Mortal Kombat review

Without a doubt, Mortal Kombat’s heyday was the mid ‘90s, a time when it and Street Fighter ruled not just arcades, but home consoles as well. It enjoyed a brief resurgence in the mid 2000s with sequels like Deadly Alliance and Deception, but with each new game came more goofy finishing moves, uninspired character designs and a needlessly complex plot. These were followed by MK vs DC Universe, which neutered the violence and gruesome finishing movesthat made the series a success in the first place.

With so many missteps since the last major hit, what could the franchise do to regain its former glory? Ignore all the mediocre stuff and take things back to the original three games that started it all.

Above: And that means a lot of blood

For the most part, this new MK sticks to the characters and tone of the first few games, meaning tons of vicious, mean-spirited attacks with just a hint of humor; groin punches and hilariously excessive fatalities are in, farting attacks and tacked-on kart racer minigames are out. Even the roster preys upon the world’s fondness for MK1-3, pulling just about every single character from those early days into one game. It’s clear developer NetherRealm’s goal was to tug at our misty-eyed recollections of the past, and on that front, it totally succeeded.

Above: Classic backgrounds reappear, like this tournament scene from the very first game

Above: The MK2 armory returns with loads more background detail

Above: I’m sure we all remember the Living Forest?

Above: Even MK3’s memorable areas have come back, and in many cases have story-based context now

Beyond the superficial pandering lies a commendably fun scrapper that mixes successful elements of the first three games. Combat falls somewhere in between MK2 and MK3, with emphasis on chaining normal moves into specials; stringing combos together is slightly more freeform than MK3’s infamous “dial a combo” system that only allowed combos with pre-set button combinations, but it’s also not as open to experimentation as say, Street Fighter IV.

Speaking of SFIV, new MK freely cribs from not just Capcom’s workhorse, but also, of all things, Rare’s Killer Instinct. Along the bottom of the screen is a meter that fills up as you deal and receive damage. When one section is full, you can execute an “enhanced” version of any special move your character has; in other words, it’s the same as SFIV’s EX moves, where Ryu’s fireball deals an extra hit or in this case, Kano throws two knives instead of one.

Above: C-C-C-C-etc

Two full sections give you the ability to cancel someone’s combo and break free of their attack. Both enhanced attacks and combobreakers have tactical applications that can increase damage or set up more elaborate moves, so they’re far from copycat afterthoughts. If you refrain from using those moves and fill up the meter completely, you have access to X-ray moves, which are this game’s equivalent to Street Fighter’s big-damageUltra Combos.

All these elements form a game that mostly plays like MK2, just with more juggle, combo and interrupt options. It’s great, flashy fun for button mashers yet rewards those who want to dissect each move and how it reacts with another, so in our opinion that makes this the “best” Mortal Kombat to date. That said, I noticed several instances where moves would connect when they really shouldn’t have, even cases where my fighter would be jumping over another and magically reappear back in front of the computer, somehow being thrown. Most of the time special moves behave like they should, but there were more than a few times were I legitimately could not understand why one move has priority over another, or why the hit range on one move is as wide or tall as it is.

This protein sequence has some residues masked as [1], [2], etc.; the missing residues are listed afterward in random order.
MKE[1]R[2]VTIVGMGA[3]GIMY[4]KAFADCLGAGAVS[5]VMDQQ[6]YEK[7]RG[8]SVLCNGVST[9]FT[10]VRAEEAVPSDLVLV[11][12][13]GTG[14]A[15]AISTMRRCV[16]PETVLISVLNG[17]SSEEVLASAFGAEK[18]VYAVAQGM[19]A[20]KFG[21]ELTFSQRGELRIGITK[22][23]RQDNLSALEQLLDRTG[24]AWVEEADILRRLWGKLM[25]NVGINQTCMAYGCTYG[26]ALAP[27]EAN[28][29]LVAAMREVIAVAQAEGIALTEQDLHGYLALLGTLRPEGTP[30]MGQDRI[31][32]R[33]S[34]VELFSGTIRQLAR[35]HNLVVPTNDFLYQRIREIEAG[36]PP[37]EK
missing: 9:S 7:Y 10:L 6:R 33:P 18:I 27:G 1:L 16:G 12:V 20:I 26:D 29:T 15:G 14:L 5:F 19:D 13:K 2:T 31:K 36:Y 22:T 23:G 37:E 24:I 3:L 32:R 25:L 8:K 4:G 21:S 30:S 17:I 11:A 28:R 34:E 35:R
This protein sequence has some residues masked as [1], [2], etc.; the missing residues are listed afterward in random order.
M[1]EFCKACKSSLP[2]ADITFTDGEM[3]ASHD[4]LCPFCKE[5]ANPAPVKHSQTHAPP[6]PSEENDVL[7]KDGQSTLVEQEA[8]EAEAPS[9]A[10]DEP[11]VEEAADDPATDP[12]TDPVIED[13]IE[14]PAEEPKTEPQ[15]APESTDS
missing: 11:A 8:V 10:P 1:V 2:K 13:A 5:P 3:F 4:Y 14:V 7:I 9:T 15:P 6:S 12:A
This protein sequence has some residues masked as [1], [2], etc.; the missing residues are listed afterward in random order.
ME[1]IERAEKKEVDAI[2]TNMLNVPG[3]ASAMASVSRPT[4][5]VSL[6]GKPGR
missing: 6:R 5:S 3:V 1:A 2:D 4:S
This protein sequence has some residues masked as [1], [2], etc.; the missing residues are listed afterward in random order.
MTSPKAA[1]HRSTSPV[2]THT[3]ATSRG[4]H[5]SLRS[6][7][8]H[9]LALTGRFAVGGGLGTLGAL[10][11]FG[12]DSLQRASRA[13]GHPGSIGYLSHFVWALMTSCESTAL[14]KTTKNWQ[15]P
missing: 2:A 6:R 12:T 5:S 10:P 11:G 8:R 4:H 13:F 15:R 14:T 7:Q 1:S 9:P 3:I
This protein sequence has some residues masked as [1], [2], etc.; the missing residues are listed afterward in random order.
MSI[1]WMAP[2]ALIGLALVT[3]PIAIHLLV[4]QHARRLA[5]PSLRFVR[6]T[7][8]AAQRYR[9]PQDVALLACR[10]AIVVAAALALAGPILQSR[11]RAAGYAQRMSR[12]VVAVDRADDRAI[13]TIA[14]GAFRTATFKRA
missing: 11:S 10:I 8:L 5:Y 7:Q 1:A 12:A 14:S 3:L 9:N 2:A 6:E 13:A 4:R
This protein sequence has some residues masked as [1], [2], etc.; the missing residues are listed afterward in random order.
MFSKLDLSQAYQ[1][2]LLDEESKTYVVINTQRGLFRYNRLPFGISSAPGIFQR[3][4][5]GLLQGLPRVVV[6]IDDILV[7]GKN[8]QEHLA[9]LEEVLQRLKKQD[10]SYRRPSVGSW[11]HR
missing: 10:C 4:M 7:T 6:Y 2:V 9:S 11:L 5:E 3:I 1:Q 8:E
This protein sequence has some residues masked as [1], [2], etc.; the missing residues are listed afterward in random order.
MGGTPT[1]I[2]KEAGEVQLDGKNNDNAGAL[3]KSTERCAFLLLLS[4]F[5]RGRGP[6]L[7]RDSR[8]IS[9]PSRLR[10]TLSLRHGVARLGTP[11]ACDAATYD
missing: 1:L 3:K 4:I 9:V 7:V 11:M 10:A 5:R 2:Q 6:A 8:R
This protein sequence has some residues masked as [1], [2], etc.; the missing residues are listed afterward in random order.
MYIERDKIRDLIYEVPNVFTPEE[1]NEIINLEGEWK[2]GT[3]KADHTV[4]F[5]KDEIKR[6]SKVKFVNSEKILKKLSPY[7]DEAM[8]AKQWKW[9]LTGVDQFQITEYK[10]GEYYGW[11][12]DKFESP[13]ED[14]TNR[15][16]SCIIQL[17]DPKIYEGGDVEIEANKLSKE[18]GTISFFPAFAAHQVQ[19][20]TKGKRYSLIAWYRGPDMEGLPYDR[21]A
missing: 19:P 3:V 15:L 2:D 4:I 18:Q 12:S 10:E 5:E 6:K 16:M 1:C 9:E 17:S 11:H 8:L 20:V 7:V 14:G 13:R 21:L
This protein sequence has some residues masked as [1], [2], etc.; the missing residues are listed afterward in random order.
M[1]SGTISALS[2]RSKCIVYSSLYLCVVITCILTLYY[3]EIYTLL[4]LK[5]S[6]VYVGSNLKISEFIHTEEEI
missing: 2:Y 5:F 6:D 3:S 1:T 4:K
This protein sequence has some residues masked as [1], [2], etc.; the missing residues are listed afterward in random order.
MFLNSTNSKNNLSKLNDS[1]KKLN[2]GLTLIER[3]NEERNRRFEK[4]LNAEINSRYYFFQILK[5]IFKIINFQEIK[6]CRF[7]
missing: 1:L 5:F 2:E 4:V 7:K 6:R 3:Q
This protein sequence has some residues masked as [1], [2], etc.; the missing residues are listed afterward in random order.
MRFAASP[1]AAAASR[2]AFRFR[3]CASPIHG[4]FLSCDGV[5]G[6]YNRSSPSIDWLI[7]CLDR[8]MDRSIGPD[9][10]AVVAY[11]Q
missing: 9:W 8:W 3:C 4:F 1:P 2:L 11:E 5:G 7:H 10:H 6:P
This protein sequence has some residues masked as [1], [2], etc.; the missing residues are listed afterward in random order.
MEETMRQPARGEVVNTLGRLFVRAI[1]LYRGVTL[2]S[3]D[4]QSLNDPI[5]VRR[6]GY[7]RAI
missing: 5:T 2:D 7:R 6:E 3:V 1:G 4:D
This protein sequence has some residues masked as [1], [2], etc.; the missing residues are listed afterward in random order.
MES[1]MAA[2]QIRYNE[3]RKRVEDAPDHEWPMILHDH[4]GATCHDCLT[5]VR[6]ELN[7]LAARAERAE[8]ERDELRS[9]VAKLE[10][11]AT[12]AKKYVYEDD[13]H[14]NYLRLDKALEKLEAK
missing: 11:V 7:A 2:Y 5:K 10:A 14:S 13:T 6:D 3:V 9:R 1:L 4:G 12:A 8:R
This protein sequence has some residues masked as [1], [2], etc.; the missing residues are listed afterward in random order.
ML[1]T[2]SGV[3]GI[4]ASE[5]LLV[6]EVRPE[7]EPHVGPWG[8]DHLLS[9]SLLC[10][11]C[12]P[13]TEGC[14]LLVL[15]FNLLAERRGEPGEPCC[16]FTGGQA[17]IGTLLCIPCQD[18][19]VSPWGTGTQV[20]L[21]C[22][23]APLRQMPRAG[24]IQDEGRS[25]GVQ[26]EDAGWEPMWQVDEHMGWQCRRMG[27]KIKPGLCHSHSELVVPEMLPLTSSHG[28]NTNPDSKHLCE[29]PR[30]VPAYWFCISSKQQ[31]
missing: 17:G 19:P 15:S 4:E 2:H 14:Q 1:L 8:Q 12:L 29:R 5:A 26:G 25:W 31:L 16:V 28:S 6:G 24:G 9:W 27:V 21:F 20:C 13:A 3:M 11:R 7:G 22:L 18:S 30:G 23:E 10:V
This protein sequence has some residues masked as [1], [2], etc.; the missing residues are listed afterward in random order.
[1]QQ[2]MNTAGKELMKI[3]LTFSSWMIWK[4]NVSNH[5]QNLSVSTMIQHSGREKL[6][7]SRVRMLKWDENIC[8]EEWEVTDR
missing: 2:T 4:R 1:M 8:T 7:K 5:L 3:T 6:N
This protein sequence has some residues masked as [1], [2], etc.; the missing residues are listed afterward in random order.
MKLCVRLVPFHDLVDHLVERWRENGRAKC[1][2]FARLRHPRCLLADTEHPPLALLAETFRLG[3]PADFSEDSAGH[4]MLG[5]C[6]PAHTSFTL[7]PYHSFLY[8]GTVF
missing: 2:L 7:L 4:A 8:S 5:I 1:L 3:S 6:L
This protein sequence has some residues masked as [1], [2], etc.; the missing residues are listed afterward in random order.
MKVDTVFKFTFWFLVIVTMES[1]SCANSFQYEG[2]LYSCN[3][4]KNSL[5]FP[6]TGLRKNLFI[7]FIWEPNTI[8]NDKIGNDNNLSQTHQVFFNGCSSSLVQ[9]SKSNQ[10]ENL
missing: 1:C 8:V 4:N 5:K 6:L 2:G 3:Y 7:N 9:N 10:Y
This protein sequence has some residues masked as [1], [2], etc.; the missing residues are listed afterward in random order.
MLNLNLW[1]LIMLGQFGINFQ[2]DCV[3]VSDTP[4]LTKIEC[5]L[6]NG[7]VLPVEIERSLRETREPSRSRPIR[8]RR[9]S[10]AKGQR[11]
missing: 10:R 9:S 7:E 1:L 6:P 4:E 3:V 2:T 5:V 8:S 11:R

But that’s getting into tournament-level play discussion, which is not how most of us will judge the new Mortal Kombat. And in all fairness, MK has always favored style over substance, and this time the “style” is shredded faces, broken bones and splattered blood, which all combine to create a thoroughly violent experience.

Above: Blood splatters dynamically on your fighter and the opponent, so no two victory screens are quite the same

Above: Take too much damage and the kombatants actually lose pieces of their head and costume

This persistent damage is purely cosmetic, but it does indeed add to the flavor. It helps convey how much these guys are pounding the hell out of each other, and when one finally stands tall as the winner, with his costume tattered and teeth showing through his jaw, it truly feels like a victory. Before, blood flew around the screen for the sake of blood flying around the screen; now, it helps sell the dark, macabre atmosphere.

Topping all this off are the aforementioned X-ray moves, which are devastating new attacks unique to this version of MK. Land one of these suckers and you can deal up to 50% damage, which, while cool for comebacks, is perhaps too much. We want to always have a chance at victory, but uh, some of these moves can turn the tide in a very un-fun way.

Above: Plus how the hell are they walking away from this??

These features make up the guts of the game (no pun int… fuck it, pun intended) and power all the other single and multiplayer components. I’ll get into those on the next page, which are all surprisingly awesome and worth checking out.

These features make up the guts of the game (no pun int… fuck it, pun intended) and power all the other single and multiplayer components. I’ll get into those on the next page, which are all surprisingly awesome and worth checking out.

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